Evangelical Malaise – When Christian Culture Doesn’t Sit Right
Like many young evangelicals, I developed a binary, black-and-white perspective on the world and Christianity early on. I utterly failed to live up to my expectations, and the world around me was no different. Eventually, I relaxed, but mostly out of exhaustion. Failing to be perfect is brutal, even if things like the idea of perfection fail to make sense.
Then, prison happened. And I had copious amounts of time. And I read. And things shifted.
Some of this shift happened as a result of reading books of philosophy or the stuff you’d find in the Christian Living section of your local Christian bookstore.
Most of the shift, though, happened as a result of reading one book in particular: the Bible.
Rightly Dividing the Word
I did intensive studies on individual passages (e.g. 1 Corinthians 6), entire books (e.g. Song of Songs), and individual topics (e.g. women in the Bible or modesty). You might assume correctly that much of my writing on this site was originally inspired by the studies I did at the time.
This biblical research produced a number of fruits.
I developed better hermeneutical practices (a fancy way of saying I interpreted Scripture better). I abandoned atomistic interpretations and more consistently considered things like the author, audience, and the literary genre of passages I read. Context is key.
I came to appreciate the wise words the biblical scholar Dr. Donald Carson heard from his father:
A text without a context is a pretext for a proof text.
I also uncovered a number of questions that I found hiding under a rock alongside these answers. In researching something topical like body piercings, I uncovered a symbolic passage in Ezekiel 16 which made me question some of my preconceptions about nudity, parenting, and sin. TheUMB’s regular readers might recognize this passage from my posts on piercings and raising children without body shame, both of which were inspired in part by the insights I gained from this chapter of one of the weirdest books in the Bible (Ezekiel gives Revelation a run for its money).
Often the answers I found didn’t cleanly align with what I’d been taught by Western Evangelical culture. Nowhere more did I find this within the life of Jesus. This primary Character of the Bible demonstrated His character by serving, loving, and generally spending time with questionable characters while being characterized by the holy characters as a man without character.
In other words, Jesus loved sinners, spent time with sinners, and served sinners. He, on rare occasion, is recorded addressing their sin, but most of those time it seems more concerned with the consequences of their sin (the man in John 5:14 and the woman in John 8:11). For the most part, He seemed content to live and love in the midst of this fallen world and let His life and love serve as a witness (with one notable exception, which we’ll get to in a moment).
Jesus did get repeatedly aggressive about the sin of one group of people: the religious.
The evangelical church, for all its greatness in some areas, really seemed to be missing the mark in something as pivotal as how we should live our lives. This is only a testament to how God can use flawed vessels to further His work. Note Abraham the adulterer, Moses the murderer, David the adulterer and murderer. Note Peter the foot-in-mouth man, Paul the rebel, and Thomas the doubtful hole-poker. Yet when I stepped back to see how these are the rule rather than the exception, I began a wholesale reevaluation of what I’d been taught.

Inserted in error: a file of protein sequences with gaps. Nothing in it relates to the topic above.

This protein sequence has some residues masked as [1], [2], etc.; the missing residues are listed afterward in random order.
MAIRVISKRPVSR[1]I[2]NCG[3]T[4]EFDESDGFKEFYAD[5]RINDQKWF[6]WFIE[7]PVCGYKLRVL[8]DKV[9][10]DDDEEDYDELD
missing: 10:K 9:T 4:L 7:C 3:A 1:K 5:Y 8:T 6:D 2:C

Which should have happened sooner. Jesus did get repeatedly aggressive about the sin of one group of people: the religious. I was aware of this notable exception early in my walk, but I considered it to be applicable to Christians of denominations that condemned my own beliefs. I, you see, was above reproach. Right…
This should have clicked for me long ago, but it didn’t. I don’t think I was mature enough in my early Christian walk to dig in, and I don’t think I was listening enough later.
Better late than never, though. And as I began to embrace this general uneasiness about mainstream Christianity, as the malaise enveloped me, I kept reading and learning and questing and questioning.
A Finite Mind
The most important fruit of my studies was simple enough: it brought me into a closer relationship with God. What began as an intellectual exercise quickly shifted into me pursuing God Himself as revealed by the intellectual understanding I developed.
And this is when the endless nature of my questions quickly came into focus…
If I wanted to define an exhaustive list of personal commandments to comprehensively define sin for myself and others, I could eventually reach a conclusion. I wouldn’t be the first, after all. The Pharisees did just that (and were condemned by Jesus for it).
But I was in pursuit of Him, the Ancient of Days, the Alpha and Omega. More than the beginning and the end — rather, the Before the Beginning and the Without End. I was a finite mind trying to capture the Infinite.
Of course, each rock overturned would unearth more questions. What could I expect when engaging with the Eternal One? And how could I expect any less from a church (much less a planet) of finite minds?
I began to embrace the questions as much as I embraced the answers. I began to see each as multifaceted depictions of the infinitude of God.
I began to embrace truth, including the truth that I could only grasp so much truth. There was an elegant integrity to this new mindset. It was honest, authentic, and vulnerable. I’ve probably never been more Christlike.
Elegant integrity is nice and all, but it comes at a price. And that price, as you’ll see next week, was pretty much my entire worldview.
Originally posted 2017-05-15 08:00:48.